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Why the rate-cut bounce in TSX dividend stocks may not last

A forklift is driven past wood posts at Interfor's Acorn Division mill in Delta, B.C., on Friday September 14, 2012. Bruce Campbell, president and portfolio manager of StoneCastle Investment Management, is seeing benefits from companies they own with U.S. sales, such as Interfor, which has jumped about 15 per cent since the rate cut was announced on Wednesday. Other forestry stocks have also surged.

DARRYL DYCK/The Globe and Mail

Investors who've been on the fence about whether to sell equities affected by rising interest rates are being rewarded for their patience – or procrastination – after last week's surprise cut from the Bank of Canada.

Investments in sectors such as real estate investment trusts, telecommunications and utilities saw a boost from the bank's decision on Wednesday to cut the benchmark rate due to the impact of falling oil prices on the Canadian economy. Investments in high-yield, capital-intensive sectors often suffer when rates rise because the cost of borrowing for these companies increases, which can affect cash flow. Investors also tend to turn to less risky yield plays such as government bonds.

The resulting drop in the Canadian dollar also benefited manufacturing and other companies with a strong U.S. sales presence.

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Investors stand to make more money from many stocks in these sectors with the rate-hike tension off the table, analysts and money managers say, especially if rates fall further as some now predict.

Others are more cautious, however, saying valuations are getting expensive in the high-yield, interest-rate sensitive sectors.

"The interest-sensitive play is running out of steam," says Jon Palfrey, senior vice-president and portfolio manager at Leith Wheeler.

"They've had a nice tailwind, but their prices are getting rich."

According to S&P Capital IQ, Canada's utilities sector is trading at about 22 times forward earnings, while telecoms and REITs are trading about 17 times, in line with the overall S&P/TSX composite index. By comparison, banks are trading at 11 times forward earnings.

The REIT, utility and telecom sectors have had a good run over the past year, outperforming the broader S&P/TSX composite index.

They started off weaker at this time last year, amid talk of rising interest rates. However, prices and valuations for the sectors crept up as bond yields started to fall without interest-rate action, before getting a lift after the news last week.

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Mr. Palfrey says his firm is more interested in sectors seen as under pressure in a low-rate environment, such as banks, as a longer-term value play.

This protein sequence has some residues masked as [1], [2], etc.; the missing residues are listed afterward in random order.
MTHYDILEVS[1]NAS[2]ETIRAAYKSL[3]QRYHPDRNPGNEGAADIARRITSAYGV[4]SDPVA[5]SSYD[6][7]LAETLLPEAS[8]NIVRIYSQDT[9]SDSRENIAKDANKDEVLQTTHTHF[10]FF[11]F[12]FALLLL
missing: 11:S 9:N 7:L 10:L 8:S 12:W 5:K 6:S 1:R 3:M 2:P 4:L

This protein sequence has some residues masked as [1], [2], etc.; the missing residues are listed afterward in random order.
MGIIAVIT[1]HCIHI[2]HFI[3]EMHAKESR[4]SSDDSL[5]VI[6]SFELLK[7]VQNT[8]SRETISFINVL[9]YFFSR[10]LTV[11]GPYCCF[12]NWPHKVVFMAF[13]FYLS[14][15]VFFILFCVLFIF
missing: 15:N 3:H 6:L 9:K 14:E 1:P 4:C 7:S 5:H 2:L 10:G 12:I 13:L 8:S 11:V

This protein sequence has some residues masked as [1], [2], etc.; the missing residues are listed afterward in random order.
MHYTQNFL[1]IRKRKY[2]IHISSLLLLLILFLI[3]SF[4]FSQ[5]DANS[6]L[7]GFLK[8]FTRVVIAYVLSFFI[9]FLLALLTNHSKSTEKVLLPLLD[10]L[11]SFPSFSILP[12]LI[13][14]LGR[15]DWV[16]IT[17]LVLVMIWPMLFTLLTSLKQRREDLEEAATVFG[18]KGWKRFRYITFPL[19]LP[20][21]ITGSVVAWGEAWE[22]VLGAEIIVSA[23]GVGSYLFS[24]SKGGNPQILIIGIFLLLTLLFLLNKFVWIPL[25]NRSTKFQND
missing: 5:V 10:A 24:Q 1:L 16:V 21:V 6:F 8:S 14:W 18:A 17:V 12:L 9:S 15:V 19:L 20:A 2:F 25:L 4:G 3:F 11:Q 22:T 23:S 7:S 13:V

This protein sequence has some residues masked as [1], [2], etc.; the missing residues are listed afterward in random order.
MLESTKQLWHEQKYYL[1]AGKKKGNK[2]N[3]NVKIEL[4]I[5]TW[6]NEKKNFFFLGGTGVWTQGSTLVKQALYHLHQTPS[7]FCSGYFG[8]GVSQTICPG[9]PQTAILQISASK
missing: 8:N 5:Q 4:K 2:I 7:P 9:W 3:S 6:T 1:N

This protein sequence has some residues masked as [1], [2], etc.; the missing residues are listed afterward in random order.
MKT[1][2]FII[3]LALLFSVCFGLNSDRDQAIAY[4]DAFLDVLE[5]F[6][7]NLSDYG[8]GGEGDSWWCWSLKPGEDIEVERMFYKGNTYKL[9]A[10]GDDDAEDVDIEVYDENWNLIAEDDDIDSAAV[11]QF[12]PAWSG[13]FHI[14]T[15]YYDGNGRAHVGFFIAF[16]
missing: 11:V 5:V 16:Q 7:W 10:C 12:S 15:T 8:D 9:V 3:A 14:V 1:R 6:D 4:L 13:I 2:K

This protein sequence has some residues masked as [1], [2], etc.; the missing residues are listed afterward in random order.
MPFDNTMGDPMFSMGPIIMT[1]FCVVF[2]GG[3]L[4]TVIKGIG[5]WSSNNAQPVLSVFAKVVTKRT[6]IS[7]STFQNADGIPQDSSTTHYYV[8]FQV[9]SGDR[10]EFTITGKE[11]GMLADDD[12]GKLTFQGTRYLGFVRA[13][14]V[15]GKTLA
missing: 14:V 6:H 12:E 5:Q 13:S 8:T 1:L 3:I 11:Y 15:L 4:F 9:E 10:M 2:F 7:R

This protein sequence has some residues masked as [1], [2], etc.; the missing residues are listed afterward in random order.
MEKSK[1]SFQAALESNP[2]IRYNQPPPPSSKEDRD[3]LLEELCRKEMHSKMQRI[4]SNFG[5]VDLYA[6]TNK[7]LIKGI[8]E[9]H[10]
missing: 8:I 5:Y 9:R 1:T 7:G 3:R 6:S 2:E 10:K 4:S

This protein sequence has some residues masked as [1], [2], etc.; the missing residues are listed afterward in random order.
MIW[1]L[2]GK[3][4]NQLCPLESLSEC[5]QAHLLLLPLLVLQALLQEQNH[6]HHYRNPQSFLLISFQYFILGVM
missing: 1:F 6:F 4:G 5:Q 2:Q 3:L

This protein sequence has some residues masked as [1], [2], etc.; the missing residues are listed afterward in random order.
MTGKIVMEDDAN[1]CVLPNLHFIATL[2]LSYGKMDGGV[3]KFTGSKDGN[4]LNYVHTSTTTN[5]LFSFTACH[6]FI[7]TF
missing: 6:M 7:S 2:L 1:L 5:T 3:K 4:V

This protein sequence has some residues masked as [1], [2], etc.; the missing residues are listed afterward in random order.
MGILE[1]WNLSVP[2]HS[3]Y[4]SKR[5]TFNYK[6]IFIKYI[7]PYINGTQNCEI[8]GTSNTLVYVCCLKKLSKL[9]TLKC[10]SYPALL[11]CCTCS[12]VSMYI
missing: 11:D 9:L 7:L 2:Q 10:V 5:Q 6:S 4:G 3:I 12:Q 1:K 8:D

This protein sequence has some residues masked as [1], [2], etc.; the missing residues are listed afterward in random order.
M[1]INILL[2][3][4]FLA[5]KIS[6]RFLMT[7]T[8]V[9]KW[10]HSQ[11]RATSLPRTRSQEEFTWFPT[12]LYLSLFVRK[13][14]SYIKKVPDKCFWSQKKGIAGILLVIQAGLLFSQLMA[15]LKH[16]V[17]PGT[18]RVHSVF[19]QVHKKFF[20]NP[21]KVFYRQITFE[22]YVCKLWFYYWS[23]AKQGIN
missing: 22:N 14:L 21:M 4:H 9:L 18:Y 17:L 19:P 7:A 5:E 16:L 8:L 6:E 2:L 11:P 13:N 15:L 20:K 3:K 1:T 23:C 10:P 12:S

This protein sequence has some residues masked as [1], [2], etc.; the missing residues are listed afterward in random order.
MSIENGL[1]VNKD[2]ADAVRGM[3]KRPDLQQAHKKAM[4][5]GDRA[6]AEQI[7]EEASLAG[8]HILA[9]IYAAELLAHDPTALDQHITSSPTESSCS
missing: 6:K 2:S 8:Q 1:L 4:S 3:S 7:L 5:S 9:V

"They're cheap because there is concern about their outlook," Mr. Palfrey said of the banks, which includes the impact of lower rates on margins and the ability for consumers to pay off growing debt they're expected to take on with lower rates. "Once interest rates move up off of these historic lows … they'll make more on their interest-rate spread."

John Stephenson, a portfolio manager at Stephenson & Co. Capital Management, sees the banks as a "sideways bet" for investors in the coming months because of the pressure lower rates will put on its profits.

He believes many REITs, telecoms and utilities will do well, but his firm is more interested in the Canadian-dollar impact of lower rates on sectors such as industrials, including auto part makers such as Magna International Inc. and Linamar Corp. or aviation manufacturer CAE Inc.

"Anything that is manufacturing here in Canada will do well," said Mr. Stephenson, who is also heavily invested in the U.S. market right now.

While materials should do well, lower commodity prices will continue to weigh on mining and oil and gas stocks, he said.

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Bruce Campbell, president and portfolio manager of StoneCastle Investment Management, is seeing benefits from companies they own with U.S. sales, such as Interfor Corp., which has jumped about 15 per cent since the rate cut was announced on Wednesday. Other forestry stocks have also surged.

Mr. Campbell's firm also owns shares of Air Canada, which dropped after the rate cut because of its large U.S.-debt exposure. That follows a recent rally by the airline's stock on lower fuel prices amid oil's slump.

Regardless of the recent market gyrations, Mr. Campbell said his firm isn't changing its overall investment strategy as a result of the interest rate cut.

"I don't think you should really be making investment decision based on [the central bank's rate cut]," he said.

"Just as they surprised this way they can do it the other way."

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About the Author
Contributor

Brenda Bouw is a freelance writer and editor based in Vancouver. She has more than 20 years of experience as a business reporter, including at The Globe and Mail, The Canadian Press, the Financial Post and was executive producer at BNN (formerly ROBTv). Brenda was also part of the Globe and Mail reporting team that won the 2010 National Newspaper Award for business journalism. More

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